It’s only natural to feel anxious or concerned about your pension pot. After all, everyone wants to enjoy their retirement to the fullest, which means having ample funds to live on.
However, the coronavirus pandemic has forced most people to put their personal finances into sharp focus, particularly those approaching retirement. As a result, ‘pension panic’ is sweeping the UK, with many making rash decisions about their financial nest eggs. In fact, scammers are now identifying and exploiting this fear among consumers.
With this in mind, here’s how to avoid pension panic and ensure your finances are secure enough for retirement.
What is causing the pension panic?
The disruption caused by coronavirus and its subsequent lockdown has not only affected our daily routines but also economic markets around the world.
As of mid-June, more than one in four UK workers were reported to be furloughed, while over 2.6 million self-employed people had applied for financial support from the government.
What’s more, British business executives are predicting that 3.5 million people will be unemployed by the end of 2020.
EY Item Club shows the UK economy will shrink by 8 per cent this year and is unlikely to recover from the damage wrought by coronavirus until 2023.
If your income or livelihood has been threatened by COVID-19, there’s a good chance you’ve looked at your long-time financial plans in greater detail.
This is especially true for those approaching the age of 55. After all, will you have enough money to live off when you retire? Is your pension pot working hard enough? When will you be able to access your hard-earned savings?
Answering these questions must require a measured and calculated approach, as scammers are increasingly targeting those with pension panic.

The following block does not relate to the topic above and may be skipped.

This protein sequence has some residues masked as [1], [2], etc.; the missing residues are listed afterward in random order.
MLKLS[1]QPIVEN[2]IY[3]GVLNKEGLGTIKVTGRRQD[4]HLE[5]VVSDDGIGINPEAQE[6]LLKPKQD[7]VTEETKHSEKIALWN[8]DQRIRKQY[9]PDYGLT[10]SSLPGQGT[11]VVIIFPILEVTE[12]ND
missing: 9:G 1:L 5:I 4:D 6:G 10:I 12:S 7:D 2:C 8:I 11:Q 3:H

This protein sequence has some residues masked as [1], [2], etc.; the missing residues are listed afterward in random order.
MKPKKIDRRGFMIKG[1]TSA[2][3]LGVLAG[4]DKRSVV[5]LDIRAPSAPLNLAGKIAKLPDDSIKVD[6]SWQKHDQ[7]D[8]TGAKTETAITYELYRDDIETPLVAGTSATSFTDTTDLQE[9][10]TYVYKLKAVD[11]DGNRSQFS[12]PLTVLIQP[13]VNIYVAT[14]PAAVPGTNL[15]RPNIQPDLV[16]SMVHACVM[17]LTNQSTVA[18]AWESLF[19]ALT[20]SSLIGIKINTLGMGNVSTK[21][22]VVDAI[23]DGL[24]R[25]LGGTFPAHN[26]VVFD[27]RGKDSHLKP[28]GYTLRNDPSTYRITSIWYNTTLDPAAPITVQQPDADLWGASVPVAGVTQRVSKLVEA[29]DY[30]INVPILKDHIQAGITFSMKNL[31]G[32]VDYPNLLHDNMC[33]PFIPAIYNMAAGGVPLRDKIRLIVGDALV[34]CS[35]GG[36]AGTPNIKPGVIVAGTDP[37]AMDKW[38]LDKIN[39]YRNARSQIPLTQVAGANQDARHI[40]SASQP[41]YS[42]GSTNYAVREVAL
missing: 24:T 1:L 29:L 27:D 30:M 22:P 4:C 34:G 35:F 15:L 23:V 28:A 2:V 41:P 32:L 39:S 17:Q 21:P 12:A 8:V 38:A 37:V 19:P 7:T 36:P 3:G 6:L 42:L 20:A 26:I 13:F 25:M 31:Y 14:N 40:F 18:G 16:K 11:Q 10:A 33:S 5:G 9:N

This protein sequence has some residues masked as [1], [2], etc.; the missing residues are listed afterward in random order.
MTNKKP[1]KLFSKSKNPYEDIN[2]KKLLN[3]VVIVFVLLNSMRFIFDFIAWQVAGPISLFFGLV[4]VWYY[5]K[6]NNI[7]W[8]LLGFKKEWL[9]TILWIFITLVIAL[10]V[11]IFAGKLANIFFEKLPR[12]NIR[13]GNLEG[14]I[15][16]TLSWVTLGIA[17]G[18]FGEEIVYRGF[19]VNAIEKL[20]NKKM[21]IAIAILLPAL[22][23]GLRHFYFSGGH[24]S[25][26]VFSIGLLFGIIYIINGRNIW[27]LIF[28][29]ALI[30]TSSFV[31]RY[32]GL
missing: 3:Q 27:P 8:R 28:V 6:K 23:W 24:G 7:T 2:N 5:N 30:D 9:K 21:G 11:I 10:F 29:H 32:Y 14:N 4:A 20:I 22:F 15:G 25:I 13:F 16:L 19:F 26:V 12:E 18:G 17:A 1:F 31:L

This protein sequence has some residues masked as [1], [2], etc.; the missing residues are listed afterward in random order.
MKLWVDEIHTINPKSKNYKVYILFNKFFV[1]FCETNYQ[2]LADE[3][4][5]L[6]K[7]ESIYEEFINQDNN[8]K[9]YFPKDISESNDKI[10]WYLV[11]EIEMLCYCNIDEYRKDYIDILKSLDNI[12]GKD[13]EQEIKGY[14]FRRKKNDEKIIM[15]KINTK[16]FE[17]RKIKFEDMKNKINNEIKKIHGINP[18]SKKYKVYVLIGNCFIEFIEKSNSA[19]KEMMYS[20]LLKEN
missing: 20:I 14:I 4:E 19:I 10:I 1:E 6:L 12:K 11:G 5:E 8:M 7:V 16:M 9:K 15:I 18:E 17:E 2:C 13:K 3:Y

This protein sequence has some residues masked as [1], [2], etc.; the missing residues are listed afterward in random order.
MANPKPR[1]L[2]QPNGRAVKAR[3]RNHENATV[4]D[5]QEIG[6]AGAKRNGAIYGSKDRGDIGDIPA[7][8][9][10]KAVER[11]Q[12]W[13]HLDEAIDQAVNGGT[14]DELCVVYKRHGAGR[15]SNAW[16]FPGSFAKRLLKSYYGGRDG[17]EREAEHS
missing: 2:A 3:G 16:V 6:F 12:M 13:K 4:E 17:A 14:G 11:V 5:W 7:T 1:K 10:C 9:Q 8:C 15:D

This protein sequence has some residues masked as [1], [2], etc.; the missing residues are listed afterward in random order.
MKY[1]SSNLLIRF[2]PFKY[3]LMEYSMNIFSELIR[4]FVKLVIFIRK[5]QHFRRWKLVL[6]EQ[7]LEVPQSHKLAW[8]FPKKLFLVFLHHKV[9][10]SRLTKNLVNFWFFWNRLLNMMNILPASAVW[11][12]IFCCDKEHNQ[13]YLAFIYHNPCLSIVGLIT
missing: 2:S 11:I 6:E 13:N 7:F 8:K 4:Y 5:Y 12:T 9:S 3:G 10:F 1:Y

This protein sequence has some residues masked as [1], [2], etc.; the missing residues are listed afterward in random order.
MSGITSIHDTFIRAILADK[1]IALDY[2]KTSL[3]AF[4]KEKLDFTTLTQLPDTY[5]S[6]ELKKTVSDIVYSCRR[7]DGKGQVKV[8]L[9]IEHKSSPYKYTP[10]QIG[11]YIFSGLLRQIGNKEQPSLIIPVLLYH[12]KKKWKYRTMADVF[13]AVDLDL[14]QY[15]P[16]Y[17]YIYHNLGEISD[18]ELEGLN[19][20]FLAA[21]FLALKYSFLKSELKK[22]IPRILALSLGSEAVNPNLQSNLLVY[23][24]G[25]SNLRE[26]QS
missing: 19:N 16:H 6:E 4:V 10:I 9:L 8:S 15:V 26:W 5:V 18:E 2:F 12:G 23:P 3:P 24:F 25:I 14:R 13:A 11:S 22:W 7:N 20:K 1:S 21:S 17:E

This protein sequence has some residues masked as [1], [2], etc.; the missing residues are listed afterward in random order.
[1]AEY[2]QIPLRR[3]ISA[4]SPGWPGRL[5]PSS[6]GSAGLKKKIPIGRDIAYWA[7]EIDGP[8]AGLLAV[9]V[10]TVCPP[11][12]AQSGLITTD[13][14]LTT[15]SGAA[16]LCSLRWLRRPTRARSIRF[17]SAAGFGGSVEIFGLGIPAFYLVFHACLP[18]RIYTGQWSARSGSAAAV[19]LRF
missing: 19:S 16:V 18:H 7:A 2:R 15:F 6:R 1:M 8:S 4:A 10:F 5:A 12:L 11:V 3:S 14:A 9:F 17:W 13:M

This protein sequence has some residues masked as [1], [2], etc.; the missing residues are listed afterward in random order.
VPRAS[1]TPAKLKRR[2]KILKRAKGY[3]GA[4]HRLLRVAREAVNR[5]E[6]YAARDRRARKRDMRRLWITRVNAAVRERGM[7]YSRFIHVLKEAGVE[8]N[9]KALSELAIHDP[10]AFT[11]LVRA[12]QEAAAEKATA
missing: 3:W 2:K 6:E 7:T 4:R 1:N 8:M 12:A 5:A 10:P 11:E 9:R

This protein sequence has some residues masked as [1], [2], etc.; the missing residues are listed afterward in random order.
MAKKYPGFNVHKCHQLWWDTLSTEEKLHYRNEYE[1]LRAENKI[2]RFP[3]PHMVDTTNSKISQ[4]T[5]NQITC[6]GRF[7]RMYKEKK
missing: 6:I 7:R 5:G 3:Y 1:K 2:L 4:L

How are scammers capitalising on pension panic?
According to Action Aid, there were more than 2,100 cases of fraud in the UK in the first five months of 2020.
One common scam is the promise of a ‘free pension review’, which often results in the recommendation of a risky and unusual investment instead.
Another way in which scammers are taking advantage of pension panic is by promising under-55s that they can access their pension early tax-free without charge. However, this is only the case if the individual is facing financial hardship because of illness or other legitimate reasons.
How to avoid pension panic
“Pension panic can be an issue for consumers of all ages – and this has been amplified by the financial pressures imposed by the coronavirus,” says Andrew Megson, executive chairman of My Pension Expert.
“That said, it can be combatted by seeking independent financial advice. By providing a thorough assessment of all financial options, consumers can choose the best option for them, and make pension panic a thing of the past.”
Here at Cash Pension, we can provide you with tailor-made advice about your pension and whether you can access it prior to retirement for more financial control.